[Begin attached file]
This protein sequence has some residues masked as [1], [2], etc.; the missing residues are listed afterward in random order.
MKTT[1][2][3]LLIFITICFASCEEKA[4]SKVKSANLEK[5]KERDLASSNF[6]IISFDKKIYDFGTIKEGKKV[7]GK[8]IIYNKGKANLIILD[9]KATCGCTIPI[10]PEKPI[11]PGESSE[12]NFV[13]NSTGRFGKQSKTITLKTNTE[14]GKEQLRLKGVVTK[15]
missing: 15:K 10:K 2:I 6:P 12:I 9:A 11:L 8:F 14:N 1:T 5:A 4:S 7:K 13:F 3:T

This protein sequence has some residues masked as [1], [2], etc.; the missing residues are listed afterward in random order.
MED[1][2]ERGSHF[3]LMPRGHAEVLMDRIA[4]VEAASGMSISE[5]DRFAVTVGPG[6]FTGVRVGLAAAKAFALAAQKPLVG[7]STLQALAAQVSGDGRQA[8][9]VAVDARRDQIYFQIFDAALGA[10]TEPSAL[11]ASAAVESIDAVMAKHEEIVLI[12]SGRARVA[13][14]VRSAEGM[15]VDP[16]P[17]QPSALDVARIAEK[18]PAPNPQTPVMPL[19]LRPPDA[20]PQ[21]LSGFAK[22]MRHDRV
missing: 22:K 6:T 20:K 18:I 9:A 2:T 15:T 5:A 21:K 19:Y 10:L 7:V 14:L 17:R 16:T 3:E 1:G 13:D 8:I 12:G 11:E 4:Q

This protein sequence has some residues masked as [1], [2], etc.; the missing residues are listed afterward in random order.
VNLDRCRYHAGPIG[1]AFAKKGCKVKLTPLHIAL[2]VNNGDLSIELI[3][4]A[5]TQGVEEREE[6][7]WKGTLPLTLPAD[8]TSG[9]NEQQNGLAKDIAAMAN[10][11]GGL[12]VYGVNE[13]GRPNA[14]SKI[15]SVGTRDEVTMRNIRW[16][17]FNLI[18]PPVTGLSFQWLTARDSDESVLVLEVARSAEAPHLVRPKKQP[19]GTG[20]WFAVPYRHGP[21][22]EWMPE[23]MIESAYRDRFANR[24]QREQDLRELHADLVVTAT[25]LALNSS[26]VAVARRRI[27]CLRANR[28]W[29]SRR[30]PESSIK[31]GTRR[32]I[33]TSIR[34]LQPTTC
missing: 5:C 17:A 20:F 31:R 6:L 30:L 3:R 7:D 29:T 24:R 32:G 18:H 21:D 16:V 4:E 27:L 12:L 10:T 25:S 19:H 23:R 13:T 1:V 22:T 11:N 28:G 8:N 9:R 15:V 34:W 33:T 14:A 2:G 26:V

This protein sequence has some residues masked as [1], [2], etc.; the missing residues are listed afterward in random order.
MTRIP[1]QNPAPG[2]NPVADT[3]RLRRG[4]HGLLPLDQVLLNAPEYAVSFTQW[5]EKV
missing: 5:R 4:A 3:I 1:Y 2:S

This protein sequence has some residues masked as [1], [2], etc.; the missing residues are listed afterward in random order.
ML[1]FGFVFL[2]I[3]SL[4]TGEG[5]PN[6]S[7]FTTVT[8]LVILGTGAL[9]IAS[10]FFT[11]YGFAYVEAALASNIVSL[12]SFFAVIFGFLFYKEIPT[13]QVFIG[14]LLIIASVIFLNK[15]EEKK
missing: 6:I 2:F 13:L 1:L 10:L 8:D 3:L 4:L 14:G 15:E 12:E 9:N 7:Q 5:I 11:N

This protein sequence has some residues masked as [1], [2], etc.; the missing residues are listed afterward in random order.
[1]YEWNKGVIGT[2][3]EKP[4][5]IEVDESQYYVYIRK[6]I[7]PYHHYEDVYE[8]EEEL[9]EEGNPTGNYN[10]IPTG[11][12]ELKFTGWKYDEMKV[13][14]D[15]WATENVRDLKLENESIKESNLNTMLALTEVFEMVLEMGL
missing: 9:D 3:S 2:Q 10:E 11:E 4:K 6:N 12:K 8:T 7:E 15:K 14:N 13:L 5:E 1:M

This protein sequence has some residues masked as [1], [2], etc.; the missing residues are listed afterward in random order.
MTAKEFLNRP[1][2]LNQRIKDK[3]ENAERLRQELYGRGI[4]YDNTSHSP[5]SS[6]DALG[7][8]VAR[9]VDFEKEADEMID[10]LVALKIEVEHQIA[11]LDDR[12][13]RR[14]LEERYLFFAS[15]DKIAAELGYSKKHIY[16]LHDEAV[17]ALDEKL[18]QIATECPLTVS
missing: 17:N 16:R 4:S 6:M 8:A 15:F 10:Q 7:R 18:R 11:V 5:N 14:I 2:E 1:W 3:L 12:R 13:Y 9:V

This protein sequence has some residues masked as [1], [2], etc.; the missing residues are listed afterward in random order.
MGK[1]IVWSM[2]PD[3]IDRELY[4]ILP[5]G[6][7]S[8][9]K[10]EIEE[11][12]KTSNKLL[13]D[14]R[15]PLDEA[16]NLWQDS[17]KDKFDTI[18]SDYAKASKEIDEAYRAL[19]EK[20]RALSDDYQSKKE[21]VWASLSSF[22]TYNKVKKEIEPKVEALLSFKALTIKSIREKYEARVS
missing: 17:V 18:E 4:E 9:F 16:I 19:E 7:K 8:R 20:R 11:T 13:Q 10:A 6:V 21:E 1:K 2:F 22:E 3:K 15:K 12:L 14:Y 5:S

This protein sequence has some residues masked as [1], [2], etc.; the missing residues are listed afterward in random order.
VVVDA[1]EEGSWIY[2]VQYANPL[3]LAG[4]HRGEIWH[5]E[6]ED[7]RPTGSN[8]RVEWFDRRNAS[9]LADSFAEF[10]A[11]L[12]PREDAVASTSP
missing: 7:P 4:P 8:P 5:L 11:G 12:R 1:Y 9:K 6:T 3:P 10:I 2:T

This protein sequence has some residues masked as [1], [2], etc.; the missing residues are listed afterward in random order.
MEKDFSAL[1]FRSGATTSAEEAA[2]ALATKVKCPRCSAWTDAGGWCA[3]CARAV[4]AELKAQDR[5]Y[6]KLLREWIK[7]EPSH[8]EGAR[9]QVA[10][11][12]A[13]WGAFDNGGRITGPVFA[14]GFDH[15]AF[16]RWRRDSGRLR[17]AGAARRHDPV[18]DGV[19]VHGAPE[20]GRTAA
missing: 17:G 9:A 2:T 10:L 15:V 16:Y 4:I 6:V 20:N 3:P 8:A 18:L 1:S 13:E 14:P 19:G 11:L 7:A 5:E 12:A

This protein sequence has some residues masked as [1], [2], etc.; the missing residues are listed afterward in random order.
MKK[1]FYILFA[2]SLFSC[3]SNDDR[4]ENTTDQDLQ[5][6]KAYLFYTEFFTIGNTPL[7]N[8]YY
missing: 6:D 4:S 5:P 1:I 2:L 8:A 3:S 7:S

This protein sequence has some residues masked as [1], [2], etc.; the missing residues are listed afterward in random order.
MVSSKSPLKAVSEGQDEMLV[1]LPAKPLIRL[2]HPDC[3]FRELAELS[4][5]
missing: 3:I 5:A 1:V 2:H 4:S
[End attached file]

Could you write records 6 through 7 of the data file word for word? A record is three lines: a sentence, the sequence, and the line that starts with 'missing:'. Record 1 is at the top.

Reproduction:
This protein sequence has some residues masked as [1], [2], etc.; the missing residues are listed afterward in random order.
[1]YEWNKGVIGT[2][3]EKP[4][5]IEVDESQYYVYIRK[6]I[7]PYHHYEDVYE[8]EEEL[9]EEGNPTGNYN[10]IPTG[11][12]ELKFTGWKYDEMKV[13][14]D[15]WATENVRDLKLENESIKESNLNTMLALTEVFEMVLEMGL
missing: 9:D 3:S 2:Q 10:E 11:E 4:K 6:N 12:K 8:T 7:E 15:K 14:N 13:L 5:E 1:M

This protein sequence has some residues masked as [1], [2], etc.; the missing residues are listed afterward in random order.
MTAKEFLNRP[1][2]LNQRIKDK[3]ENAERLRQELYGRGI[4]YDNTSHSP[5]SS[6]DALG[7][8]VAR[9]VDFEKEADEMID[10]LVALKIEVEHQIA[11]LDDR[12][13]RR[14]LEERYLFFAS[15]DKIAAELGYSKKHIY[16]LHDEAV[17]ALDEKL[18]QIATECPLTVS
missing: 17:N 16:R 4:S 6:M 8:A 15:F 10:Q 7:R 18:R 11:V 5:N 14:I 2:E 1:W 3:L 12:R 13:Y 9:V